“Some parents think if they are smart, their children should be smart and should follow in their footsteps,” observes Moitie. “But that’s not true.”


Four of the six have smartphones; one has an ordinary mobile and the other is without a phone since her last one broke.

Common sense rather than parental diktats govern Hodgins’s use of her phone. “When doing homework, you can’t be stuck in your phone as you would get distracted,” she says. “At dinner time I am not allowed my phone at the table. In the sitting room with your family, obviously you can’t be stuck in your phone all the time; you have to interact.”

Wiley recalls how her parents tried to take the phone from her during the exam period before Christmas, “and I just told them it wasn’t going to make any difference, it was just going to annoy me. They never did it with my [older] sisters, so I said it was unfair. They didn’t take it from me.”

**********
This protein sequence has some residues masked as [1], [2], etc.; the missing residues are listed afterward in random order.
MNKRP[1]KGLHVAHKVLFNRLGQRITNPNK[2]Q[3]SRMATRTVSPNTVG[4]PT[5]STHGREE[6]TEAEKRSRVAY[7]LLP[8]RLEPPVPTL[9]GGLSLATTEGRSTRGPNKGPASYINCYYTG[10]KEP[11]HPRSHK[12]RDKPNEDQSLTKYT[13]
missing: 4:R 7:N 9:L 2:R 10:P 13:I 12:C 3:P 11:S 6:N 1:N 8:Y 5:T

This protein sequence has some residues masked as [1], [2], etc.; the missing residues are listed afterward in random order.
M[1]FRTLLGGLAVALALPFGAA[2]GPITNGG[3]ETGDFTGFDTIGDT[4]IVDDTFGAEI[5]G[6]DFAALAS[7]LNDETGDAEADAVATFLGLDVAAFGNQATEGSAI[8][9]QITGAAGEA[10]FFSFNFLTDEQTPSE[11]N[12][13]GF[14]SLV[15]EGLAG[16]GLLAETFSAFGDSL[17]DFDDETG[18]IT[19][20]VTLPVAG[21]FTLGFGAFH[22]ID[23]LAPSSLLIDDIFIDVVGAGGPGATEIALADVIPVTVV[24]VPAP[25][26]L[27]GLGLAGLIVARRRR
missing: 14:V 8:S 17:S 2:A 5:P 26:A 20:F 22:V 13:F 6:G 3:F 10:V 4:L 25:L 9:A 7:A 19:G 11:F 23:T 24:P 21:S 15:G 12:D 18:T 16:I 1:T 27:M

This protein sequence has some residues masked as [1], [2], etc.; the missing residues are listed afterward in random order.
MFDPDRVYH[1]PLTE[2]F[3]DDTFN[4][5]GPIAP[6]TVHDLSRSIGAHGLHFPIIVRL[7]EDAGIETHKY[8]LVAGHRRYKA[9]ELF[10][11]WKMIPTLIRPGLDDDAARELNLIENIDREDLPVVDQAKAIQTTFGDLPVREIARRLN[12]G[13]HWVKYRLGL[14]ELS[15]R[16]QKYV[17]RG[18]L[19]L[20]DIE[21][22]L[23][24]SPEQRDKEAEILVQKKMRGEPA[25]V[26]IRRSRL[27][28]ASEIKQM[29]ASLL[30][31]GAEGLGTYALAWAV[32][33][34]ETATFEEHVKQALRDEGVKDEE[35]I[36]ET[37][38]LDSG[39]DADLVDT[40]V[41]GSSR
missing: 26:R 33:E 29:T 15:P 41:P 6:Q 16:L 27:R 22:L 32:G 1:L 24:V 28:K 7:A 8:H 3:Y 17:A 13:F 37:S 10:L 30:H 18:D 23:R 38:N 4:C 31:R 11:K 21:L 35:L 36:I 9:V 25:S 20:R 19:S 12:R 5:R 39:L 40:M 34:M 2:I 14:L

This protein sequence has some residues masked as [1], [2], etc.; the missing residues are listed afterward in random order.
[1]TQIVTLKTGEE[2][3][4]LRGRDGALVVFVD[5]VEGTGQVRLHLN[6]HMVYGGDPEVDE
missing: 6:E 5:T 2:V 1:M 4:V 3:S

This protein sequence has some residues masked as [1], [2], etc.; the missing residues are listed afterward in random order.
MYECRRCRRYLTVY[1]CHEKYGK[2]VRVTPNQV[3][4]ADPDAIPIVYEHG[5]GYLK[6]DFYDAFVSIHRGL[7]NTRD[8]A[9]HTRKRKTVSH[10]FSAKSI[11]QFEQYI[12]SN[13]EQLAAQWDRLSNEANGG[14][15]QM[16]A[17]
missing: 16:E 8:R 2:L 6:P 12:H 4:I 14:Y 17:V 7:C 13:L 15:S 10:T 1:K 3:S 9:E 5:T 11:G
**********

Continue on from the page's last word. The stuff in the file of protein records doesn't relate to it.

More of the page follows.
Nolan says he has no restrictions on his phone use, “and with all my friends it’s the same story”.

Moitie is not allowed a smartphone because “they say I would get addicted to it”. Nor is she allowed on social media sites “because of stalkers and everything”.

Several of them point out that parents can be as bad, or worse, than teenagers at being stuck in their phones.


They all say they don’t smoke, with Wiley denouncing the habit as “awful and it’s not fair on other people because of passive smoking. I am disgusted by it.”

“A few of my friends smoke and their parents would buy them the fags,” says Kearney.

“I don’t think the parents should be buying them fags but obviously if they are going to do it, they are going to do it anyway.”